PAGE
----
6 user 3 critic

La dialectique peut-elle casser des briques? (1973)

| Comedy


Add Image Add an image

Do you have any images for this title?



Credited cast:
Chan Hung Liu ...
(archive footage)
Ingrid Wu ...
(archive footage)
Jason Pai Piao ...
(archive footage)
Raoul Curet ...
(voice) (as Raoul Cure)
Jacques Thébault ...
Dominique Morin ...
Daniel Galle ...
Jean-Pierre Leroux ...
Yves-Marie Maurin ...
Michel Bardelet ...
Michel Elias ...
Dominique Page ...
Rest of cast listed alphabetically:
Li Chai Chung ...
(archive footage)


Add Full Plot | Add Synopsis







Also Known As:

Can Dialectics Break Bricks?  »

Company Credits

Show detailed on  »

Technical Specs


Sound Mix:


See  »

Did You Know?


Narrator: [narrating a fight scene] For this sequence, consult "Enrages and Situs in the Occupations Movement," in the Gallimard edition, pages 207 and 231.
See more »


Edited into Sonic Outlaws (1995) See more »

Frequently Asked Questions

This FAQ is empty. Add the first question.

User Reviews

Without dead time...
16 December 2007 | by (Perth, Australia) – See all my reviews

Yes, dialectics can break bricks, if they are integral to a radical subjectivity. Otherwise, no...that is, if dialectics remains in the realm of abstraction, then NO, dialectics cannot break bricks.

BTW, I have a DVD copy of this film which is translated correctly. And indeed, the boy child, revolutionary martial artist does reject the girl who is following him because she is still enamoured of Castroism.

There are many enemies of radical subjectivity: capitalists, landlords, bureaucrats, priests, in short, ruling class elements and their ideologies. Reified thinking/reversal of the subject-object relationship is something to be shunned. Thus, the rejection of the girl who is still hopelessly tied to yet another bureaucratic ideology.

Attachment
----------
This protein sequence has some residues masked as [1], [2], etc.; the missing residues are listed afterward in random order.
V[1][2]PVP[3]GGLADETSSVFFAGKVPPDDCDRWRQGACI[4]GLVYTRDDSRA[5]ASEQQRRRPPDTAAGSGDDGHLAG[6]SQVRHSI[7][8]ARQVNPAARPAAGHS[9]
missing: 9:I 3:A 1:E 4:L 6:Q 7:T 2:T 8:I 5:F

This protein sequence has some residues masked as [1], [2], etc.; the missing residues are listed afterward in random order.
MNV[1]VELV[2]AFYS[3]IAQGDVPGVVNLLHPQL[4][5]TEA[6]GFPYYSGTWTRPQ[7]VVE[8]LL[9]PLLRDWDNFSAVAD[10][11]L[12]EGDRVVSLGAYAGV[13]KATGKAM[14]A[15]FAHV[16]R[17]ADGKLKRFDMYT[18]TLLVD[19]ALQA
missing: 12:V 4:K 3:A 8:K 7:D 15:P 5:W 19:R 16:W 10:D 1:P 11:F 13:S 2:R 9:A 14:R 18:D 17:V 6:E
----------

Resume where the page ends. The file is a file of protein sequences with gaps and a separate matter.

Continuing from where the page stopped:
In "Can Dialectics Break Bricks" we have two fundamentally opposed forces at work: the people who serve the bosses and vamp on the proles and the proles themselves who stand up to the bosses and their hired serviles. The radical subjectivity of the proles doesn't need the dead hand of an ideology to motivate them to action. No, these proles are acting for themselves; they are acting as a class for itself; they've said good-bye to dead time. And they won't be happy until the last bureaucrat (even ones claiming to be 'communists') is hung by the guts of the last capitalist. There's no room for manipulators of and apologists for wage-labour when being confronted by class conscious workers who want EVERYTHING. Nope, no way. There will be no peace between these two classes until classes themselves are abolished. As hard as the bureaucrats in this film try to co:opt these class conscious martial artists with promises of crumbs and hierarchical power, the proles refuse. When offered the job of foreman, one of the radical proles spits saying, "I don't want to be a petty boss."

This film is an example of "detournment", a form of Situationist intervention in the society of the spectacle which involves taking film, advertising or really any piece of standard ruling class media and turning it into its opposite, a work of liberation against usual ideological domination. What's used here is a standard martial arts movie with all its gratuitous, relatively content-less violence. And it works! What is originally meant to be taken seriously becomes a satire, a filmic bullet in the heart of the sadistic domination of the ruling ideas of the era, including those spouted by "official" left-wing critics e.g. Foucault as ideology gets a slap in the face, along with the landlords, capitalists and Marxist-Leninist bureaucrats and dominators in general.

Get your kicks: see "Can Dialectics Break Bricks"!

3 of 4 people found this review helpful.  Was this review helpful to you?

Contribute to This Page